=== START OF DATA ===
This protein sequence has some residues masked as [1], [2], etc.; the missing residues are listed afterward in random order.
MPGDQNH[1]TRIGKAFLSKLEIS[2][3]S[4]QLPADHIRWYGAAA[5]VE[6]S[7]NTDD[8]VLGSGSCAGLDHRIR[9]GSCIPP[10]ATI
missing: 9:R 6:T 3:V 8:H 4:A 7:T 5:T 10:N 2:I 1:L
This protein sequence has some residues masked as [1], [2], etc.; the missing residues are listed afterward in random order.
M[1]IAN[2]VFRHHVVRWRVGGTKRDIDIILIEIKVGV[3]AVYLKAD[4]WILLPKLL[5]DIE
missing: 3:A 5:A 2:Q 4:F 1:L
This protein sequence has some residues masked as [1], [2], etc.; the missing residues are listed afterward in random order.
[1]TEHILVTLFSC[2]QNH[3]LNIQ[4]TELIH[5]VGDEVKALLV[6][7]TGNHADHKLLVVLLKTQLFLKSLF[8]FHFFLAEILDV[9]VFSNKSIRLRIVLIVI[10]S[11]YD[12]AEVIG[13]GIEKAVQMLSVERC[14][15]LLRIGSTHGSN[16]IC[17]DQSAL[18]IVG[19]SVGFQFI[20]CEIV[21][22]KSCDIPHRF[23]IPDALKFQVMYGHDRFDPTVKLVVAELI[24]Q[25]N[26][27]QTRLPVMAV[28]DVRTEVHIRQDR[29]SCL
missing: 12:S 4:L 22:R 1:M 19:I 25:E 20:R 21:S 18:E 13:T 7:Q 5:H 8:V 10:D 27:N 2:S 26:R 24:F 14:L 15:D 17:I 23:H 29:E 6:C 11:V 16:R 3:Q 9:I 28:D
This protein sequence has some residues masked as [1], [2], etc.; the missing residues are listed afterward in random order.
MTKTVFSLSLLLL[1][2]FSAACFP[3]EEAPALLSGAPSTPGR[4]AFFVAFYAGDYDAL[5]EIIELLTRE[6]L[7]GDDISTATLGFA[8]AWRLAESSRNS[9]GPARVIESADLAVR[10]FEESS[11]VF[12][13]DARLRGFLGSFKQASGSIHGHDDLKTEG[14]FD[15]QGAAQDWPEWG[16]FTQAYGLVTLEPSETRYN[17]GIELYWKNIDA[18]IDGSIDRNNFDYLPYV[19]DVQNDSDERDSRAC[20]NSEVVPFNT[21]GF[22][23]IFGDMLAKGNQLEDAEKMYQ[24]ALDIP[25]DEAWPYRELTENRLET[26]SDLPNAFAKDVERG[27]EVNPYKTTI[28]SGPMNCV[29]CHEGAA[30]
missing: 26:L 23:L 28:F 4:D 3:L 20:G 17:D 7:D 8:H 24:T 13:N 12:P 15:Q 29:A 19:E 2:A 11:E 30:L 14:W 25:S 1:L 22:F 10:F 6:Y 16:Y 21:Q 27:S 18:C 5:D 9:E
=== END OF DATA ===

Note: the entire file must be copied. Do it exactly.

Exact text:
This protein sequence has some residues masked as [1], [2], etc.; the missing residues are listed afterward in random order.
MPGDQNH[1]TRIGKAFLSKLEIS[2][3]S[4]QLPADHIRWYGAAA[5]VE[6]S[7]NTDD[8]VLGSGSCAGLDHRIR[9]GSCIPP[10]ATI
missing: 9:R 6:T 3:V 8:H 4:A 7:T 5:T 10:N 2:I 1:L
This protein sequence has some residues masked as [1], [2], etc.; the missing residues are listed afterward in random order.
M[1]IAN[2]VFRHHVVRWRVGGTKRDIDIILIEIKVGV[3]AVYLKAD[4]WILLPKLL[5]DIE
missing: 3:A 5:A 2:Q 4:F 1:L
This protein sequence has some residues masked as [1], [2], etc.; the missing residues are listed afterward in random order.
[1]TEHILVTLFSC[2]QNH[3]LNIQ[4]TELIH[5]VGDEVKALLV[6][7]TGNHADHKLLVVLLKTQLFLKSLF[8]FHFFLAEILDV[9]VFSNKSIRLRIVLIVI[10]S[11]YD[12]AEVIG[13]GIEKAVQMLSVERC[14][15]LLRIGSTHGSN[16]IC[17]DQSAL[18]IVG[19]SVGFQFI[20]CEIV[21][22]KSCDIPHRF[23]IPDALKFQVMYGHDRFDPTVKLVVAELI[24]Q[25]N[26][27]QTRLPVMAV[28]DVRTEVHIRQDR[29]SCL
missing: 12:S 4:L 22:R 1:M 19:I 25:E 20:R 21:S 18:E 13:T 7:Q 5:H 8:V 10:D 27:N 2:S 26:R 24:F 14:L 15:D 17:I 23:H 29:E 6:C 11:V 16:R 3:Q 9:I 28:D
This protein sequence has some residues masked as [1], [2], etc.; the missing residues are listed afterward in random order.
MTKTVFSLSLLLL[1][2]FSAACFP[3]EEAPALLSGAPSTPGR[4]AFFVAFYAGDYDAL[5]EIIELLTRE[6]L[7]GDDISTATLGFA[8]AWRLAESSRNS[9]GPARVIESADLAVR[10]FEESS[11]VF[12][13]DARLRGFLGSFKQASGSIHGHDDLKTEG[14]FD[15]QGAAQDWPEWG[16]FTQAYGLVTLEPSETRYN[17]GIELYWKNIDA[18]IDGSIDRNNFDYLPYV[19]DVQNDSDERDSRAC[20]NSEVVPFNT[21]GF[22][23]IFGDMLAKGNQLEDAEKMYQ[24]ALDIP[25]DEAWPYRELTENRLET[26]SDLPNAFAKDVERG[27]EVNPYKTTI[28]SGPMNCV[29]CHEGAA[30]
missing: 26:L 23:L 28:F 4:D 3:L 20:G 17:D 7:D 8:H 24:T 13:N 12:P 15:Q 29:A 19:E 2:A 11:E 30:L 14:W 25:S 1:L 22:F 10:F 6:Y 16:Y 21:Q 27:S 18:C 5:D 9:E